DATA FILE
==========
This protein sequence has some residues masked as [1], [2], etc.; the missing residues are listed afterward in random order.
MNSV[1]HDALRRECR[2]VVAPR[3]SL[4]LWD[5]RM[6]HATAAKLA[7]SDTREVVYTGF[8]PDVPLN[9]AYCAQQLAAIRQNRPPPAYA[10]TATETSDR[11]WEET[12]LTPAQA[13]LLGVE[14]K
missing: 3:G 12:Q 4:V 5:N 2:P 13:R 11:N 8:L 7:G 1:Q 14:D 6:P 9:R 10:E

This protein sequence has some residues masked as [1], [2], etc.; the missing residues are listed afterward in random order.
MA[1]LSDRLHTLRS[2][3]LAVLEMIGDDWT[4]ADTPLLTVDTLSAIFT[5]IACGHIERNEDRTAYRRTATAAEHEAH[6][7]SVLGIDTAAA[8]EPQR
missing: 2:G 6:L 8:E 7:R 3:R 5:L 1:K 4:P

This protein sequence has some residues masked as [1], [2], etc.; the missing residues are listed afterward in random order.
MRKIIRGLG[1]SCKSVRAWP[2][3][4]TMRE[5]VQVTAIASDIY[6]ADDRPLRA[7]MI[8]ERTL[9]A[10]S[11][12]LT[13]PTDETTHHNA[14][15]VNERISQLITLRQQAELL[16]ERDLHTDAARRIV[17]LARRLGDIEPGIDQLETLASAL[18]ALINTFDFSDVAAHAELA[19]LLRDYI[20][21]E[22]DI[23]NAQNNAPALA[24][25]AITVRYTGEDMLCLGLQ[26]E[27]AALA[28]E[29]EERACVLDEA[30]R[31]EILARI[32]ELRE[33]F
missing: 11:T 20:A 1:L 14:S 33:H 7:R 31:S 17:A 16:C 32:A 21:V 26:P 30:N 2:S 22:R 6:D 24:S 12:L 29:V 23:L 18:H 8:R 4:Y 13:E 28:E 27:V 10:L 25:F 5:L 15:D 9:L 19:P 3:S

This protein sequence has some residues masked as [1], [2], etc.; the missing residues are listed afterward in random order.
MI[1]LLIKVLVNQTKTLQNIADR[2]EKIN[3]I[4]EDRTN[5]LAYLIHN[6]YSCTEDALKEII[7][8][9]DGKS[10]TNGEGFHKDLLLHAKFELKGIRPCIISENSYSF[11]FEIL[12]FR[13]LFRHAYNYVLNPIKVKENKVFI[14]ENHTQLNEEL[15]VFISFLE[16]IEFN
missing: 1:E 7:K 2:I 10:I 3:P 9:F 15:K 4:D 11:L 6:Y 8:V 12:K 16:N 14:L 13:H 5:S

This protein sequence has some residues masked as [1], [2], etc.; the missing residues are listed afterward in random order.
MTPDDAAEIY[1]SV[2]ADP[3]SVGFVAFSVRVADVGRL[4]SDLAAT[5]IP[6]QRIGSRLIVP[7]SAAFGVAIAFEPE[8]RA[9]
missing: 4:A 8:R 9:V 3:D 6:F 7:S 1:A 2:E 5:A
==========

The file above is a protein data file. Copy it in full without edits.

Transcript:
This protein sequence has some residues masked as [1], [2], etc.; the missing residues are listed afterward in random order.
MNSV[1]HDALRRECR[2]VVAPR[3]SL[4]LWD[5]RM[6]HATAAKLA[7]SDTREVVYTGF[8]PDVPLN[9]AYCAQQLAAIRQNRPPPAYA[10]TATETSDR[11]WEET[12]LTPAQA[13]LLGVE[14]K
missing: 3:G 12:Q 4:V 5:N 2:P 13:R 11:N 8:L 7:G 1:Q 14:D 6:P 9:R 10:E

This protein sequence has some residues masked as [1], [2], etc.; the missing residues are listed afterward in random order.
MA[1]LSDRLHTLRS[2][3]LAVLEMIGDDWT[4]ADTPLLTVDTLSAIFT[5]IACGHIERNEDRTAYRRTATAAEHEAH[6][7]SVLGIDTAAA[8]EPQR
missing: 2:G 6:L 8:E 7:R 3:R 5:L 1:K 4:P

This protein sequence has some residues masked as [1], [2], etc.; the missing residues are listed afterward in random order.
MRKIIRGLG[1]SCKSVRAWP[2][3][4]TMRE[5]VQVTAIASDIY[6]ADDRPLRA[7]MI[8]ERTL[9]A[10]S[11][12]LT[13]PTDETTHHNA[14][15]VNERISQLITLRQQAELL[16]ERDLHTDAARRIV[17]LARRLGDIEPGIDQLETLASAL[18]ALINTFDFSDVAAHAELA[19]LLRDYI[20][21]E[22]DI[23]NAQNNAPALA[24][25]AITVRYTGEDMLCLGLQ[26]E[27]AALA[28]E[29]EERACVLDEA[30]R[31]EILARI[32]ELRE[33]F
missing: 11:T 20:A 1:L 14:S 33:H 7:R 31:S 17:A 16:C 32:A 21:V 26:P 30:N 2:S 22:R 6:D 24:S 12:L 29:V 23:L 18:H 8:R 4:Y 13:E 28:E 27:V 10:L 25:F 5:L 15:D 9:L 19:P 3:S

This protein sequence has some residues masked as [1], [2], etc.; the missing residues are listed afterward in random order.
MI[1]LLIKVLVNQTKTLQNIADR[2]EKIN[3]I[4]EDRTN[5]LAYLIHN[6]YSCTEDALKEII[7][8][9]DGKS[10]TNGEGFHKDLLLHAKFELKGIRPCIISENSYSF[11]FEIL[12]FR[13]LFRHAYNYVLNPIKVKENKVFI[14]ENHTQLNEEL[15]VFISFLE[16]IEFN
missing: 1:E 7:K 2:I 10:I 3:P 9:F 15:K 4:D 11:L 6:Y 8:V 12:K 16:N 14:L 13:H 5:S

This protein sequence has some residues masked as [1], [2], etc.; the missing residues are listed afterward in random order.
MTPDDAAEIY[1]SV[2]ADP[3]SVGFVAFSVRVADVGRL[4]SDLAAT[5]IP[6]QRIGSRLIVP[7]SAAFGVAIAFEPE[8]RA[9]
missing: 4:A 8:R 9:V 3:D 6:F 7:S 1:A 2:E 5:A